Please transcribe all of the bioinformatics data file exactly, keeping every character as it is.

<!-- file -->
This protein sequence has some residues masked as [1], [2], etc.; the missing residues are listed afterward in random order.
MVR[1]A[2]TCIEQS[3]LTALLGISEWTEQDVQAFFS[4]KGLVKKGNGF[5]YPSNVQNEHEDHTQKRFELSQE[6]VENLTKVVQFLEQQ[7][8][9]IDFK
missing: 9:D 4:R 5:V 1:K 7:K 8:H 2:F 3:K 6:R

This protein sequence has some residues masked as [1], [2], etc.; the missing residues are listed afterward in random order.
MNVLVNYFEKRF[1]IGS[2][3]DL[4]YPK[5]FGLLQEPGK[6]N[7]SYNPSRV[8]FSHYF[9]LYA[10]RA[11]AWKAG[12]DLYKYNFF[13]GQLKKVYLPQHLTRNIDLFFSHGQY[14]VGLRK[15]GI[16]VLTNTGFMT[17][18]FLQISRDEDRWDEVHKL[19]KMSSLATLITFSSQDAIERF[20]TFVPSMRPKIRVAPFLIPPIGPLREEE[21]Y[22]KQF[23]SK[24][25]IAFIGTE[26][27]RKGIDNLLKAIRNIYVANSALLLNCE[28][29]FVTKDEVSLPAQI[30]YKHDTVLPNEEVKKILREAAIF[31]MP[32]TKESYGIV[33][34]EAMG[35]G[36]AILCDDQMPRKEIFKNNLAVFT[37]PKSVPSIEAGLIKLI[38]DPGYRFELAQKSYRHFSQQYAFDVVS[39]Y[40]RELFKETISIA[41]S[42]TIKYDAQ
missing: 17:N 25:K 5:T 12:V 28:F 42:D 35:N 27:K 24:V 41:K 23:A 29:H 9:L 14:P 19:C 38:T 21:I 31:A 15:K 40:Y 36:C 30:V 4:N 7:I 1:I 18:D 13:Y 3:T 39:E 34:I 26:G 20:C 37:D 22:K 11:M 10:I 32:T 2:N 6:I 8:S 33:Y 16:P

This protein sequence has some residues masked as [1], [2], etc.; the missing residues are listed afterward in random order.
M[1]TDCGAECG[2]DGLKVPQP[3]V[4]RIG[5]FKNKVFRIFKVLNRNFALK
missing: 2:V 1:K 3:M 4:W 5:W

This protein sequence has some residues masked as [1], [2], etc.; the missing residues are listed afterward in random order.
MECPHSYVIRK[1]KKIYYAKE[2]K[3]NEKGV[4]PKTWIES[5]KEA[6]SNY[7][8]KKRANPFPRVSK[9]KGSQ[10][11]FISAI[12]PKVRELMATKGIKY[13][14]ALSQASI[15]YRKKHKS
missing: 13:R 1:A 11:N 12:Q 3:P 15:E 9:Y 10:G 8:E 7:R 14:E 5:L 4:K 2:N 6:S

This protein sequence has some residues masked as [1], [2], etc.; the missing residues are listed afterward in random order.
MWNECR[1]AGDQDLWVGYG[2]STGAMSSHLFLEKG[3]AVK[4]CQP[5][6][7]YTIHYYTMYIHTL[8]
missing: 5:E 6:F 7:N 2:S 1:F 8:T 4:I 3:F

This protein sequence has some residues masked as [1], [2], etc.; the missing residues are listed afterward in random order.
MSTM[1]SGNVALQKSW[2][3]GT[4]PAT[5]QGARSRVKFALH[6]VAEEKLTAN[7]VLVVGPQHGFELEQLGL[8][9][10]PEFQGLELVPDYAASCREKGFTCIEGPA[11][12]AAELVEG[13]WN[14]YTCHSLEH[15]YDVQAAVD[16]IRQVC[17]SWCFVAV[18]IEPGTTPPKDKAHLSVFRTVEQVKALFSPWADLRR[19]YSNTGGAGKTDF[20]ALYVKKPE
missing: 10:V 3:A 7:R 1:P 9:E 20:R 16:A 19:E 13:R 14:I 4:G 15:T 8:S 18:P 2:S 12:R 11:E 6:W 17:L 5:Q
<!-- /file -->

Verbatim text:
This protein sequence has some residues masked as [1], [2], etc.; the missing residues are listed afterward in random order.
MVR[1]A[2]TCIEQS[3]LTALLGISEWTEQDVQAFFS[4]KGLVKKGNGF[5]YPSNVQNEHEDHTQKRFELSQE[6]VENLTKVVQFLEQQ[7][8][9]IDFK
missing: 9:D 4:R 5:V 1:K 7:K 8:H 2:F 3:K 6:R

This protein sequence has some residues masked as [1], [2], etc.; the missing residues are listed afterward in random order.
MNVLVNYFEKRF[1]IGS[2][3]DL[4]YPK[5]FGLLQEPGK[6]N[7]SYNPSRV[8]FSHYF[9]LYA[10]RA[11]AWKAG[12]DLYKYNFF[13]GQLKKVYLPQHLTRNIDLFFSHGQY[14]VGLRK[15]GI[16]VLTNTGFMT[17][18]FLQISRDEDRWDEVHKL[19]KMSSLATLITFSSQDAIERF[20]TFVPSMRPKIRVAPFLIPPIGPLREEE[21]Y[22]KQF[23]SK[24][25]IAFIGTE[26][27]RKGIDNLLKAIRNIYVANSALLLNCE[28][29]FVTKDEVSLPAQI[30]YKHDTVLPNEEVKKILREAAIF[31]MP[32]TKESYGIV[33][34]EAMG[35]G[36]AILCDDQMPRKEIFKNNLAVFT[37]PKSVPSIEAGLIKLI[38]DPGYRFELAQKSYRHFSQQYAFDVVS[39]Y[40]RELFKETISIA[41]S[42]TIKYDAQ
missing: 17:N 25:K 5:T 12:V 28:F 42:D 35:N 27:K 24:V 41:K 23:A 29:H 9:L 14:P 19:C 38:T 21:I 31:A 15:K 40:Y 36:C 30:V 4:N 7:I 1:I 18:D 13:Y 3:T 39:E 34:I 26:G 20:C 37:D 22:K 11:M 10:I 32:T 2:N 6:I 8:S 33:Y 16:P

This protein sequence has some residues masked as [1], [2], etc.; the missing residues are listed afterward in random order.
M[1]TDCGAECG[2]DGLKVPQP[3]V[4]RIG[5]FKNKVFRIFKVLNRNFALK
missing: 2:V 1:K 3:M 4:W 5:W

This protein sequence has some residues masked as [1], [2], etc.; the missing residues are listed afterward in random order.
MECPHSYVIRK[1]KKIYYAKE[2]K[3]NEKGV[4]PKTWIES[5]KEA[6]SNY[7][8]KKRANPFPRVSK[9]KGSQ[10][11]FISAI[12]PKVRELMATKGIKY[13][14]ALSQASI[15]YRKKHKS
missing: 13:R 1:A 11:N 12:Q 3:P 15:E 9:Y 10:G 8:E 7:R 14:E 5:L 4:K 2:N 6:S

This protein sequence has some residues masked as [1], [2], etc.; the missing residues are listed afterward in random order.
MWNECR[1]AGDQDLWVGYG[2]STGAMSSHLFLEKG[3]AVK[4]CQP[5][6][7]YTIHYYTMYIHTL[8]
missing: 5:E 6:F 7:N 2:S 1:F 8:T 4:I 3:F

This protein sequence has some residues masked as [1], [2], etc.; the missing residues are listed afterward in random order.
MSTM[1]SGNVALQKSW[2][3]GT[4]PAT[5]QGARSRVKFALH[6]VAEEKLTAN[7]VLVVGPQHGFELEQLGL[8][9][10]PEFQGLELVPDYAASCREKGFTCIEGPA[11][12]AAELVEG[13]WN[14]YTCHSLEH[15]YDVQAAVD[16]IRQVC[17]SWCFVAV[18]IEPGTTPPKDKAHLSVFRTVEQVKALFSPWADLRR[19]YSNTGGAGKTDF[20]ALYVKKPE
missing: 10:V 3:A 7:R 1:P 9:E 20:R 16:A 19:E 13:R 14:I 4:G 15:T 8:S 18:P 2:S 12:R 11:E 6:W 17:L 5:Q